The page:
Super powers of attorney: the digital miracle?
Making lasting powers of attorney easily available online shouldn't mean we forget that they raise complex issues or result in the lowering of safeguards, writes Jean-Yves Gilg
The number of lasting powers of attorney registered with the Office of the Public Guardian has shot up dramatically in the past few years. The latest figures show applications for the registration of LPAs rose by more than a third last year, to 533,229, with 1,870,393 powers of attorney on the OPG’s register at the end of March. Since then, the OPG has received an average of 11,191 applications per week, putting the 2016/17 accounting period on course to reach a record 581,900 applications.
In many respects, this is good news, especially in the light of cases such as Briggs or Conway, which have highlighted the practical and emotional challenges in circumstances where there are no LPAs in place.
But the success of the new powers of attorney, introduced by the Mental Capacity Act 2005 to replace enduring powers of attorney, means there are now ‘an awful lot of attorneys who don’t always know what to do’, according to Heledd Wyn, a solicitor at Mowbray Woodwards. What’s more, the apparent ease with which they can be filled in online raises serious concerns over whether donors truly understand the legal implications.
Powers of attorney have long been a favourite option for donors seeking to delegate the management of financial affairs in the event that they lose capacity. Their effectiveness varied. With no mandatory registration, the old EPAs could end up forgotten in a drawer, and their relative simplicity meant they sometimes lacked clarity when it came to the detail. And to have any effect, they had to be filed with the OPG at the time the donor lost capacity.
The Mental Capacity Act replaced EPAs with LPAs: one for property and financial affairs, and a new one for health and welfare. Registration is now compulsory. The forms are also three times longer, and the OPG is – or at least was initially – particularly strict about the way they should be completed.
Despite the complexity of the new regime, however, LPAs appear to have met with unexpected popularity, especially since the forms became available online three years ago. Members of the medical profession and the charity sector also appear to play a much greater part in raising awareness and as referrers to the legal profession.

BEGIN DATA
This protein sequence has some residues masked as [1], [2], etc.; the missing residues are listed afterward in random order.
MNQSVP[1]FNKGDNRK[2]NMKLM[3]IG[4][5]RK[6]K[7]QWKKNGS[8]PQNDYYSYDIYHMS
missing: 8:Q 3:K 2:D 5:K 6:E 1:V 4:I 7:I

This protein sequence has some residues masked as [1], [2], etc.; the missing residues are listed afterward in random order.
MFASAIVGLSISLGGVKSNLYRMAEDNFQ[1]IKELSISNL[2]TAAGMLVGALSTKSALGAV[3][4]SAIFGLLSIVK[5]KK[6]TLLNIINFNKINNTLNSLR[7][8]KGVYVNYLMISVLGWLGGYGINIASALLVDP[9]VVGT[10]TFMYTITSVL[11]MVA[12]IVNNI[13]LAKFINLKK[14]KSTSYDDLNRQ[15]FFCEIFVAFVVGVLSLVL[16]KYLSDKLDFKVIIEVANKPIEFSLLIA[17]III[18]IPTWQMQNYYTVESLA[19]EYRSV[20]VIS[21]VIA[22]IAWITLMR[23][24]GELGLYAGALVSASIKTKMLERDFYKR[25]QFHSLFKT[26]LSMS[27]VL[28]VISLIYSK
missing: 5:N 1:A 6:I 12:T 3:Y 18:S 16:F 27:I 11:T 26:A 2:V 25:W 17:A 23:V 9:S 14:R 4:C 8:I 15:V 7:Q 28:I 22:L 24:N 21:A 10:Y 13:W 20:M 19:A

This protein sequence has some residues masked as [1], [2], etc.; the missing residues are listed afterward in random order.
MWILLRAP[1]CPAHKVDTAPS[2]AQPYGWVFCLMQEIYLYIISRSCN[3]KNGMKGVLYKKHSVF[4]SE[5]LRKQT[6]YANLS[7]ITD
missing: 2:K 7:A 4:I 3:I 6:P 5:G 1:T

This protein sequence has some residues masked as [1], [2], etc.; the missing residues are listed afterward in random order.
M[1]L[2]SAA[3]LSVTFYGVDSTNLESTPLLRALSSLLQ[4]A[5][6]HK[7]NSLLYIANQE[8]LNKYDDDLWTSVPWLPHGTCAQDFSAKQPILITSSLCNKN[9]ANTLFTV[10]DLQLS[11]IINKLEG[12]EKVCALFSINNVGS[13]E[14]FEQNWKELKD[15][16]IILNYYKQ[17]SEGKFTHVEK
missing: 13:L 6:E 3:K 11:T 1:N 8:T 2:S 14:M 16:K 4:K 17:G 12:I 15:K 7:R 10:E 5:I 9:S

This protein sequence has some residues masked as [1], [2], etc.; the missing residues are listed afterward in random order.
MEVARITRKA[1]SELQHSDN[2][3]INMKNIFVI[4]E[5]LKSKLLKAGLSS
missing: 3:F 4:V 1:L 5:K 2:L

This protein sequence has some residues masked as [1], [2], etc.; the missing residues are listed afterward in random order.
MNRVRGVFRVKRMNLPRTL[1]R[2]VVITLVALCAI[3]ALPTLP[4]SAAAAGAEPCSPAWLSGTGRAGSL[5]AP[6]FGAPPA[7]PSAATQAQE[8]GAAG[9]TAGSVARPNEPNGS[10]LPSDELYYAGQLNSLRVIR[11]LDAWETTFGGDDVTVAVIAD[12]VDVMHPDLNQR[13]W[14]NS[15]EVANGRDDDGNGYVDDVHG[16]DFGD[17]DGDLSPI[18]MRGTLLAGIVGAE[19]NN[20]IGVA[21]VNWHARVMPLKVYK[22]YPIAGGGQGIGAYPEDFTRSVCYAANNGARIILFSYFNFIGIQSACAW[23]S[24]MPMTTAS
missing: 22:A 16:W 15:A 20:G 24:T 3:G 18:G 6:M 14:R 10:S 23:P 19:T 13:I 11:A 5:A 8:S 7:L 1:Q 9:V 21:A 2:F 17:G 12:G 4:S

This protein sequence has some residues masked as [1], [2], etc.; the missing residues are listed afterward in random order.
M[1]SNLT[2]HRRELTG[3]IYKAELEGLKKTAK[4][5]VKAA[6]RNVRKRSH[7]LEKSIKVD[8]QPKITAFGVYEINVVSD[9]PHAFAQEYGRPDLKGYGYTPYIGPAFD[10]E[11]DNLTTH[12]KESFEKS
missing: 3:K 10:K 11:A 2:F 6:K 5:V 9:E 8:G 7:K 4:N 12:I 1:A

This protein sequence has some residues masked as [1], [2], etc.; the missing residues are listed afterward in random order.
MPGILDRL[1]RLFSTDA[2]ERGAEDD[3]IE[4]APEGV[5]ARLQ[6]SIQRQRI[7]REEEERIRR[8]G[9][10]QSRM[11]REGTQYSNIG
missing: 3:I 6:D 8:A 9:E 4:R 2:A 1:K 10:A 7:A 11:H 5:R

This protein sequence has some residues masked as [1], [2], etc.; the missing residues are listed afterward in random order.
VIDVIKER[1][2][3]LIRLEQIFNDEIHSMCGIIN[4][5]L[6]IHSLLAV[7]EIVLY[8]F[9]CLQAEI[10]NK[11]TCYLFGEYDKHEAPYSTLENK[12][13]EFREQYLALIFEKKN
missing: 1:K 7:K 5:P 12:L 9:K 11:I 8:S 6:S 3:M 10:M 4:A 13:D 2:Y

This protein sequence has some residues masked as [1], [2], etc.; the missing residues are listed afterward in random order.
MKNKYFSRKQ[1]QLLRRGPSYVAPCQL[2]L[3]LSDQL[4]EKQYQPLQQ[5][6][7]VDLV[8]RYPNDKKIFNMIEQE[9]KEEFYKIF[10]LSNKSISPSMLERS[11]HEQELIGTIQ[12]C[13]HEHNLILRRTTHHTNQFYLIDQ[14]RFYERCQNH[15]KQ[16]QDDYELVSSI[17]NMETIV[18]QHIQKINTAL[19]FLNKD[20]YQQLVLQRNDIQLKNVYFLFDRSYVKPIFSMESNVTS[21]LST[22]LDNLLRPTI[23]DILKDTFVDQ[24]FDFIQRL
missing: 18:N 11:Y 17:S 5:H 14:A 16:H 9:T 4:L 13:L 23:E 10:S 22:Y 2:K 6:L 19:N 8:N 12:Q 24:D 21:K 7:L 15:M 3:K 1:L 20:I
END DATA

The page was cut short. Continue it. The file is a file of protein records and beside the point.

‘There’s been a real mentality shift, especially with health and welfare LPAs, where clients now come to us saying they’ve been advised by their doctor or social worker to look into it,’ Wyn says. At the same time, there are still misconceptions about their purpose. ‘People often say they don’t need it because they have family who know what they would want. Then there are cases like Briggs, which show that it’s really not as straightforward as they think.’
For donors wishing to actively plan for the unexpected, having access to the forms online has marked a step forward. In the main they are quite user friendly, despite their length – 24 pages compared with just seven for the old EPAs.
In addition, the availability of cheap LPA forms and guidance online via third-party providers – with or without a telephone conversation with a lawyer – has reinforced the impression that LPAs are a simple data-filling exercise. ‘It’s not,’ says Wyn. ‘There are lots of practical questions surrounding the drafting of LPAs, starting with who you would like to appoint as attorney and what exactly you would like them to do. And for attorneys it’s a lot of responsibility: the fiduciary duties are quite high, and people don’t necessarily understand what it entails.’
Then there is the critical issue of capacity. ‘It’s hard to assess a person if you’re not meeting them,’ says Jessica Beddows, a solicitor at Lodders. ‘A huge part of preparing wills and LPAs is ensuring that the client has capacity and understands what they are doing: meeting them, going through the issues with them, and documenting that process, so that if there is a problem in the future there is a trace of that process. The danger with online services is that sometimes there’s just a telephone interview with a client, whereas a conversation face to face will trigger other questions and altogether this will build a proper picture of what the client needs.’
The digital agenda has wider drawbacks, too. ‘It’s unfair to expect people to file forms online on their own when the vast majority of donors who make LPAs are older and not always familiar with the technology; it opens the door to abuse,’ says Richard McDermott, a solicitor at Farrer & Co and director of Solicitors for the Elderly.
Meanwhile, Gary Rycroft, a partner at Joseph A Jones, warns that ‘lawyers aren’t averse to doing things online but there are serious issues that are being overlooked. The way it’s presented makes people think they don’t need legal advice, when in fact there are already serious pitfalls for members of the public doing it themselves online. What is being proposed next is even more worrying. At the moment LPAs must be signed by hand by witnesses but the OPG has suggested getting rid of this “wet signature” and doing it all online. There would be no way of checking capacity. That would be a line in the sand.’